Japanese Americans in the San Francisco Bay Area today will mark the 71st anniversary of the Executive Order that sent 120,000people to incarceration camps during World War II, reports Patch.
A Day of Remembrance is being held in San Francisco’s Japantown today to mark the historic occasion. Organizers say this event is as much about the present as it is about the past.
“Our story is connected to the stories of other communities as well,” said Rev. Michael Yoshii, who has worked to build alliances with the Muslim community.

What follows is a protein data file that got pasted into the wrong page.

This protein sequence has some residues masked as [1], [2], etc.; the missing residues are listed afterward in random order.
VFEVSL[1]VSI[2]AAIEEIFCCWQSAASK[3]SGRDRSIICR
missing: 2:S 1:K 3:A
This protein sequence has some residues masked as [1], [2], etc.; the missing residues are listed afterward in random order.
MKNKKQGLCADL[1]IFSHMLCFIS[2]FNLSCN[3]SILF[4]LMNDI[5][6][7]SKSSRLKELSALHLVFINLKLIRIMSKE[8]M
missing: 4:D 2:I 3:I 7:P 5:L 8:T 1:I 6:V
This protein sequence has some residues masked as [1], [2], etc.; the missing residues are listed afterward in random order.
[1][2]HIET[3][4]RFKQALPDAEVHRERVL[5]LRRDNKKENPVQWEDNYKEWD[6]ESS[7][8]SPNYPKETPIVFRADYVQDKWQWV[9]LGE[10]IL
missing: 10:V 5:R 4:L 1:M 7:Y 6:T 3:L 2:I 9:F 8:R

“We need to be vigilant about protecting civil liberties.”
Japanese Americans incarcerated in one of ten prisons in the United States were among the first to speak up for the civil liberties of Muslim Americans after 9/11.
“For us, there was another narrative,” Yoshii said. “We had seen something different because of what happened to our families in World War II.”
Also among the speakers will be Japanese Peruvians who were kidnapped by U.S. Forces and forcibly removed to the United States. More on that untold story in this article in Patch